Wednesday, March 10, 2004


From the looks of the bathtub detritus scattered about my bathroom floor, I will never get to work today. I'm babysitting the plumbers this morning, and snow is falling outside. I have my pepper spray by my side, placed within arm's reach because the paranoid tales of predatory service men have clouded my more trusting instincts. But of course they're perfectly nice.

Perhaps it's the sitting at home on a workday, not sick, not working, that puts me in the mind of a 1950s housewife. I'm sifting through my bread recipes, wondering why I can't ever get my dough to rise correctly. Is it the yeast? Is it inadequate kneading? I'm thinking about the hyacinths that have already come out of their dormant winter in Kriston's garden, and I'm worrying that the snow will smother them. I don't have a tarp to cover them, and anyway I'm at my house now. Briefly, the image of his next door neighbor's perfect, precocious daffodils flashed into my mind, and I felt certain that they're doomed.

I read Christina Nehring's wonderful essay on Silvia Plath this morning in the Atlantic Monthly. What an essayist that woman is. I utterly agreed with her on Plath, and the cult of Plath that rose in her wake to damn her and canonize her. Nehring acknowledges what shouldn't need mentioning, that Plath is a serious artist of the first rank, and not just a muse for world-weary preteens and melodramatic man-haters. As Nehring notes, those that respond to her so often feel the need to see her as either a raving madwoman or a simple (in both meanings of the word) domestic.

Instead she's mesmerizingly complex, and Nehring says Plath's life makes an argument by itself for a critic to consider biography alongside art. Both maternal and "violently ambivalent' towards her children. Both exuberant in love, and transfixed by the mysteries of death. Don't we all contain multitudes?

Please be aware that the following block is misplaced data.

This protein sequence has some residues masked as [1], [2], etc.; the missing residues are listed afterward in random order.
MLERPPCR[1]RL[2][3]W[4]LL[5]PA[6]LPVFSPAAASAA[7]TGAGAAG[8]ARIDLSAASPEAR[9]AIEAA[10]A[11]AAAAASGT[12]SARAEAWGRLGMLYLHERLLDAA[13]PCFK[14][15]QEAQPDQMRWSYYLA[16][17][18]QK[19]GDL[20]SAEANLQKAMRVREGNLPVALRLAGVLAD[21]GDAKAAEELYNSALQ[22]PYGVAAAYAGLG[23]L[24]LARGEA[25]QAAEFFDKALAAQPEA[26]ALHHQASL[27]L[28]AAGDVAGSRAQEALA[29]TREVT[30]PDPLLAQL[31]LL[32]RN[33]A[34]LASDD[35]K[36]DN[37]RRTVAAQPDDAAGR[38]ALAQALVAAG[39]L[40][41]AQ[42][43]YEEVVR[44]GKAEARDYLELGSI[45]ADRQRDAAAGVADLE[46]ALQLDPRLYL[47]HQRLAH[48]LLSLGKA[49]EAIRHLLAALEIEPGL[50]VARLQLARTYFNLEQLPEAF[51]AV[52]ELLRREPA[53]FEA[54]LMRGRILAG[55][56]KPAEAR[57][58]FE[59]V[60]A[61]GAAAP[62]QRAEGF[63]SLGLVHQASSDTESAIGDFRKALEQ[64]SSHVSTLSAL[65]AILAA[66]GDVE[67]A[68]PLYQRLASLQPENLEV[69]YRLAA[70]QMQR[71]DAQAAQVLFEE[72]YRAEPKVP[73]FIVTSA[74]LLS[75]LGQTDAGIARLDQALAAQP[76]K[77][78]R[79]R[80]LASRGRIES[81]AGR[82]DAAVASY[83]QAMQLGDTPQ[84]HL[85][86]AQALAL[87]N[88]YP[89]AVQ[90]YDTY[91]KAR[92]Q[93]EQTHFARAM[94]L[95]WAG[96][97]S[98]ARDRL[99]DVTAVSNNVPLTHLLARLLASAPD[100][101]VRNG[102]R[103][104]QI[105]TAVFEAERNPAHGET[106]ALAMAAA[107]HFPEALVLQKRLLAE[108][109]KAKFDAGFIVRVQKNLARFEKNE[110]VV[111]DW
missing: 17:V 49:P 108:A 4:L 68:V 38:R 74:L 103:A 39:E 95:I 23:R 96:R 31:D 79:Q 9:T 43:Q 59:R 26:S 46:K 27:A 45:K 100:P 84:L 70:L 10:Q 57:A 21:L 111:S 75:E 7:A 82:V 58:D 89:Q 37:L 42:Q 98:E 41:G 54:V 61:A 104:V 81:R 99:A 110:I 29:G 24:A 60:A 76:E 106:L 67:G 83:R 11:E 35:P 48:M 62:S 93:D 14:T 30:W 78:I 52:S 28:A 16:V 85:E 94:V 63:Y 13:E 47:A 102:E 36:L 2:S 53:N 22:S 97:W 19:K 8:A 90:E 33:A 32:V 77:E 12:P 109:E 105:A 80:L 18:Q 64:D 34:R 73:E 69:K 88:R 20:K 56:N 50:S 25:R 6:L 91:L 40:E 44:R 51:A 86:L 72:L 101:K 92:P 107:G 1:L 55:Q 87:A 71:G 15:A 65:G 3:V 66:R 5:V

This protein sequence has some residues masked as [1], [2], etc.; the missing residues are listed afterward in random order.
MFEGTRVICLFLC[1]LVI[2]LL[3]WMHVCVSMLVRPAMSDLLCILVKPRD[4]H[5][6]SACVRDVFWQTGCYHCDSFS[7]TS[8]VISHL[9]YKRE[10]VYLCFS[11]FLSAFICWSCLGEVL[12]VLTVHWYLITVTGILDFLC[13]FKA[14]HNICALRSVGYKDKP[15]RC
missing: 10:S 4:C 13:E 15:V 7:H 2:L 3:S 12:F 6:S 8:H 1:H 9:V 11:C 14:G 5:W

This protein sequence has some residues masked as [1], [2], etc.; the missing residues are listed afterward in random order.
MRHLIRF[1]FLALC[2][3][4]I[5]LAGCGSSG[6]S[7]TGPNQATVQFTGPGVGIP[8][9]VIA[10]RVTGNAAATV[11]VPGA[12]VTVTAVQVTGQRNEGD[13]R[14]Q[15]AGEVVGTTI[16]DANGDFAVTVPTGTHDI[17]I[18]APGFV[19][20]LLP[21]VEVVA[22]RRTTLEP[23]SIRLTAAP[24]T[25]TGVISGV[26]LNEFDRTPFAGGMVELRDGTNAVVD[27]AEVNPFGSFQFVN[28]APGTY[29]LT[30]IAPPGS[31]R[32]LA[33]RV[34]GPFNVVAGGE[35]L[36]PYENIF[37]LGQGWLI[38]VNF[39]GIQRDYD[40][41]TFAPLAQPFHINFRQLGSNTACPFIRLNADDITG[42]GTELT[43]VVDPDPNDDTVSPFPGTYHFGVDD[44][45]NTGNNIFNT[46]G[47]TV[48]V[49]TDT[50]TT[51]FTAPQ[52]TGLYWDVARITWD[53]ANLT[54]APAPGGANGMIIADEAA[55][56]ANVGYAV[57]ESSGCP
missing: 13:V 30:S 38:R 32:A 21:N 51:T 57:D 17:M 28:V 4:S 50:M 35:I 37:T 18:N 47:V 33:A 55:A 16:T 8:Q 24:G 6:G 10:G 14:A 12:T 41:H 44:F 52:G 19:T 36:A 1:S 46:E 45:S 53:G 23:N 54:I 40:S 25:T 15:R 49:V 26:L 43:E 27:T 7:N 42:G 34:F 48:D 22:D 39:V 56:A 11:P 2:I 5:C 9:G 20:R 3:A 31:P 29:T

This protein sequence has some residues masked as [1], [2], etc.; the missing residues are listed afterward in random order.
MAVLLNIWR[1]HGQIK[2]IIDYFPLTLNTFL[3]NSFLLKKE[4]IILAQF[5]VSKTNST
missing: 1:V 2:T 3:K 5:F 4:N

A critic tries to pin her on a contradiction, as if one could call an artist on "flip flops" as one can a politician. One of Plath's most affecting, disturbing poems is her "Tulips," written of these flowers that her husband brought to her in the hospital. Critics have said:
Look at this ecstatic letter about sweet Ted's [her husband] bringing her tulips when she was in the hospital.... And now look at the poem "Tulips": the flowers "hurt" her; they are "dangerous animals"; the smiles of the speaker's husband and child "catch onto my skin" like "little smiling hooks." Was she schizophrenic? Or just a pathological liar?"

And this is exactly the Plath that irritates many of her critics. Come now, they say, you had a loving husband and a child. Why the melodrama? Nehring responds well in defense of Plath. Of course, in her daily life she was not "running around ranting blackly like Lady Lazarus and 'eating men like the air.'" (even though, honestly, how awesome would that be?) Like anyone, she told herself she was happy, she pursued hobbies, she found tiny joys. She coped. But:
that does not mean there wasn't a level at which Plath gave free rein to her doubts, at which she permitted herself to be pessimistic, to be brutal, to follow her fears, her fantasies, her darker intuitions, as far down or up as they would take her. It seems to me that the critics who call Plath schizophrenic are pretending that people are simpler than they are.


The cursing and banging from my bathroom seems to be dwindling, though I note with dismay that the snowfall seems to be energizing. It's a bit of a hike to the bus stop, so perhaps I'll cozy up here a bit longer. No more Plath for today, and I promise not to stick my head into the oven.


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